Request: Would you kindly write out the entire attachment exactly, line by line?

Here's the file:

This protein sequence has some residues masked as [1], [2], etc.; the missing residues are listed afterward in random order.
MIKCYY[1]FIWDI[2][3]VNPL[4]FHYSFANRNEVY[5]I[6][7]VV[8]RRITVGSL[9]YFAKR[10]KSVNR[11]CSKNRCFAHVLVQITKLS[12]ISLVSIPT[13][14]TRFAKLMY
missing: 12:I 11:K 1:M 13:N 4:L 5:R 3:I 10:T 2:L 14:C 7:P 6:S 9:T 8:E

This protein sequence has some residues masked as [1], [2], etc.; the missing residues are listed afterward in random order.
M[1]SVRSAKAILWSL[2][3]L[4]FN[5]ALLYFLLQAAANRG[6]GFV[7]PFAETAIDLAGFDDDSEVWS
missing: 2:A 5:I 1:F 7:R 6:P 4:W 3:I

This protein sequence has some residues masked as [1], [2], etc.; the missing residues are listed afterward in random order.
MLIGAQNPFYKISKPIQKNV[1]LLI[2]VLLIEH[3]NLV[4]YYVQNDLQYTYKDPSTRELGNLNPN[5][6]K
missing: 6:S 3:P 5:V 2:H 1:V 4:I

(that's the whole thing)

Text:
This protein sequence has some residues masked as [1], [2], etc.; the missing residues are listed afterward in random order.
MIKCYY[1]FIWDI[2][3]VNPL[4]FHYSFANRNEVY[5]I[6][7]VV[8]RRITVGSL[9]YFAKR[10]KSVNR[11]CSKNRCFAHVLVQITKLS[12]ISLVSIPT[13][14]TRFAKLMY
missing: 12:I 11:K 1:M 13:N 4:L 5:R 3:I 10:T 2:L 14:C 7:P 6:S 9:T 8:E

This protein sequence has some residues masked as [1], [2], etc.; the missing residues are listed afterward in random order.
M[1]SVRSAKAILWSL[2][3]L[4]FN[5]ALLYFLLQAAANRG[6]GFV[7]PFAETAIDLAGFDDDSEVWS
missing: 2:A 5:I 1:F 7:R 6:P 4:W 3:I

This protein sequence has some residues masked as [1], [2], etc.; the missing residues are listed afterward in random order.
MLIGAQNPFYKISKPIQKNV[1]LLI[2]VLLIEH[3]NLV[4]YYVQNDLQYTYKDPSTRELGNLNPN[5][6]K
missing: 6:S 3:P 5:V 2:H 1:V 4:I